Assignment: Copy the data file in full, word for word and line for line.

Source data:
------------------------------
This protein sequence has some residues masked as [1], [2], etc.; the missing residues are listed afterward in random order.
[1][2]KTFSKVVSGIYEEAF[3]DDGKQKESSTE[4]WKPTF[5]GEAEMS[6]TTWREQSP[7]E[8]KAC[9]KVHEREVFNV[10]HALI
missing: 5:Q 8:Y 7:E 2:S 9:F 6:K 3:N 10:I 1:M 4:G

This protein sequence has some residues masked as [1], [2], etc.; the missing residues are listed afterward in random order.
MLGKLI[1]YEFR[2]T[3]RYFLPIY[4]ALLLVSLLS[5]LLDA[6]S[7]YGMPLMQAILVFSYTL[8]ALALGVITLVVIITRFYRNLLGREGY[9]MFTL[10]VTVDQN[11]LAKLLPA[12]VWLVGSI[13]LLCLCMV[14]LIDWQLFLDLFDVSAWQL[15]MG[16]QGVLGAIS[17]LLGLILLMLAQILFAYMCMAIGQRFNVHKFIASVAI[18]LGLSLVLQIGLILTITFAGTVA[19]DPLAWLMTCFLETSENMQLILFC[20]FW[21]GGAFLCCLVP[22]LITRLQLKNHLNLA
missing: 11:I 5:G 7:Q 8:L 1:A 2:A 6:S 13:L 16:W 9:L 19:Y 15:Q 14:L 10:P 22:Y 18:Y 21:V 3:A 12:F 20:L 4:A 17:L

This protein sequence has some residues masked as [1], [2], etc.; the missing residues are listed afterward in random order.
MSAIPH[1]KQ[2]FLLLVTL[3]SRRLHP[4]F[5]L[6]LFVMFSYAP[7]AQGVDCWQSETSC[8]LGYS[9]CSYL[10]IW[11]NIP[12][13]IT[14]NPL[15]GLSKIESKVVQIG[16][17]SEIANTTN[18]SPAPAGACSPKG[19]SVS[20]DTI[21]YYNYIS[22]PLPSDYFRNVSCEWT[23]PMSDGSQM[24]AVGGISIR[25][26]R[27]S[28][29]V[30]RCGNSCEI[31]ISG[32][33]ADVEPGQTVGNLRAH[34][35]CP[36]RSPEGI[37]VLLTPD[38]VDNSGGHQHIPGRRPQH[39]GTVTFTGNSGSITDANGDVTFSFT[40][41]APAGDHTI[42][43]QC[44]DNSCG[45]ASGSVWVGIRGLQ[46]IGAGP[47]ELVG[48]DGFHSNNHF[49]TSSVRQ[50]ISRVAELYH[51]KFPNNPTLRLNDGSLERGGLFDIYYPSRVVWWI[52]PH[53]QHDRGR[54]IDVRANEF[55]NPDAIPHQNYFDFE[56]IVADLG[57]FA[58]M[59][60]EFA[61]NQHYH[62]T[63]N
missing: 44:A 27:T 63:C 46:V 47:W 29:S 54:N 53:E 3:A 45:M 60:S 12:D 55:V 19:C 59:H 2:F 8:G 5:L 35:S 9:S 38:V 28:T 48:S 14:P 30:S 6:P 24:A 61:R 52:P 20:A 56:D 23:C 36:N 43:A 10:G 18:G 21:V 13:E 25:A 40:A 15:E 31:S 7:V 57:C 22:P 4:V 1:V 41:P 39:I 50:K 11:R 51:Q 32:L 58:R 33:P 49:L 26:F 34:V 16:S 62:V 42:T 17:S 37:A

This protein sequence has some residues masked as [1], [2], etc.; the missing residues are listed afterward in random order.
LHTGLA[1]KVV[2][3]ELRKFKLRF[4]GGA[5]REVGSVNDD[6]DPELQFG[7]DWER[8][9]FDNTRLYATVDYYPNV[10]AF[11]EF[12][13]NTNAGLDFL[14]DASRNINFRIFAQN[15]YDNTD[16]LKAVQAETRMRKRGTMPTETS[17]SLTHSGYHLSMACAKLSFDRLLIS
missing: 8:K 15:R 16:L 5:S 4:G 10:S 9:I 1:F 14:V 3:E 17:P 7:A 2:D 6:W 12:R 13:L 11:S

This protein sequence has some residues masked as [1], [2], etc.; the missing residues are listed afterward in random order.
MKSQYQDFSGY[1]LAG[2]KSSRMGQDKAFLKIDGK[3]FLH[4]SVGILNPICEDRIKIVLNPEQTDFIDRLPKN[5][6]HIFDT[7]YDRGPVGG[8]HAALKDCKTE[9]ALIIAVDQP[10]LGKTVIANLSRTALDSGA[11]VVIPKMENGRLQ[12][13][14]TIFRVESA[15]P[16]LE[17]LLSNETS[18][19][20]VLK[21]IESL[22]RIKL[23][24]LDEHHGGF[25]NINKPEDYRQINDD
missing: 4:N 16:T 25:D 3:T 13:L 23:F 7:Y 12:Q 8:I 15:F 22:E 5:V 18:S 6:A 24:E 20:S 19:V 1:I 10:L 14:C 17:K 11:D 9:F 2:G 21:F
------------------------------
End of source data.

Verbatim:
This protein sequence has some residues masked as [1], [2], etc.; the missing residues are listed afterward in random order.
[1][2]KTFSKVVSGIYEEAF[3]DDGKQKESSTE[4]WKPTF[5]GEAEMS[6]TTWREQSP[7]E[8]KAC[9]KVHEREVFNV[10]HALI
missing: 5:Q 8:Y 7:E 2:S 9:F 6:K 3:N 10:I 1:M 4:G

This protein sequence has some residues masked as [1], [2], etc.; the missing residues are listed afterward in random order.
MLGKLI[1]YEFR[2]T[3]RYFLPIY[4]ALLLVSLLS[5]LLDA[6]S[7]YGMPLMQAILVFSYTL[8]ALALGVITLVVIITRFYRNLLGREGY[9]MFTL[10]VTVDQN[11]LAKLLPA[12]VWLVGSI[13]LLCLCMV[14]LIDWQLFLDLFDVSAWQL[15]MG[16]QGVLGAIS[17]LLGLILLMLAQILFAYMCMAIGQRFNVHKFIASVAI[18]LGLSLVLQIGLILTITFAGTVA[19]DPLAWLMTCFLETSENMQLILFC[20]FW[21]GGAFLCCLVP[22]LITRLQLKNHLNLA
missing: 11:I 5:G 7:Q 8:L 1:A 2:A 6:S 13:L 16:W 9:L 19:Y 15:Q 14:L 10:P 22:Y 18:Y 21:V 3:A 12:F 20:L 4:A 17:L

This protein sequence has some residues masked as [1], [2], etc.; the missing residues are listed afterward in random order.
MSAIPH[1]KQ[2]FLLLVTL[3]SRRLHP[4]F[5]L[6]LFVMFSYAP[7]AQGVDCWQSETSC[8]LGYS[9]CSYL[10]IW[11]NIP[12][13]IT[14]NPL[15]GLSKIESKVVQIG[16][17]SEIANTTN[18]SPAPAGACSPKG[19]SVS[20]DTI[21]YYNYIS[22]PLPSDYFRNVSCEWT[23]PMSDGSQM[24]AVGGISIR[25][26]R[27]S[28][29]V[30]RCGNSCEI[31]ISG[32][33]ADVEPGQTVGNLRAH[34][35]CP[36]RSPEGI[37]VLLTPD[38]VDNSGGHQHIPGRRPQH[39]GTVTFTGNSGSITDANGDVTFSFT[40][41]APAGDHTI[42][43]QC[44]DNSCG[45]ASGSVWVGIRGLQ[46]IGAGP[47]ELVG[48]DGFHSNNHF[49]TSSVRQ[50]ISRVAELYH[51]KFPNNPTLRLNDGSLERGGLFDIYYPSRVVWWI[52]PH[53]QHDRGR[54]IDVRANEF[55]NPDAIPHQNYFDFE[56]IVADLG[57]FA[58]M[59][60]EFA[61]NQHYH[62]T[63]N
missing: 44:A 27:T 63:C 46:V 47:W 29:S 54:N 53:E 3:A 45:M 60:S 12:D 55:V 19:C 59:H 2:F 8:G 5:L 35:S 9:S 38:V 28:T 48:S 14:P 30:S 6:P 24:A 61:R 52:P 20:A 56:D 23:C 36:N 43:A 10:G 18:G 21:V 13:E 25:A 40:A 15:E 31:S 7:V 57:C 22:P 4:V 1:V 41:P 39:I 50:K 11:R 51:Q 32:L 58:R 33:P 49:L 26:F 34:V 16:S 62:V 42:T 17:S 37:A

This protein sequence has some residues masked as [1], [2], etc.; the missing residues are listed afterward in random order.
LHTGLA[1]KVV[2][3]ELRKFKLRF[4]GGA[5]REVGSVNDD[6]DPELQFG[7]DWER[8][9]FDNTRLYATVDYYPNV[10]AF[11]EF[12][13]NTNAGLDFL[14]DASRNINFRIFAQN[15]YDNTD[16]LKAVQAETRMRKRGTMPTETS[17]SLTHSGYHLSMACAKLSFDRLLIS
missing: 8:K 15:R 16:L 5:S 4:G 10:S 9:I 1:F 14:V 3:E 17:P 7:A 2:D 6:W 12:R 13:L 11:S

This protein sequence has some residues masked as [1], [2], etc.; the missing residues are listed afterward in random order.
MKSQYQDFSGY[1]LAG[2]KSSRMGQDKAFLKIDGK[3]FLH[4]SVGILNPICEDRIKIVLNPEQTDFIDRLPKN[5][6]HIFDT[7]YDRGPVGG[8]HAALKDCKTE[9]ALIIAVDQP[10]LGKTVIANLSRTALDSGA[11]VVIPKMENGRLQ[12][13][14]TIFRVESA[15]P[16]LE[17]LLSNETS[18][19][20]VLK[21]IESL[22]RIKL[23][24]LDEHHGGF[25]NINKPEDYRQINDD
missing: 4:N 16:T 25:D 3:T 13:L 23:F 7:Y 12:Q 8:I 15:F 22:E 5:V 18:S 6:A 24:E 20:S 19:V 1:I 10:L 14:C 17:K 11:D 9:F 2:G 21:F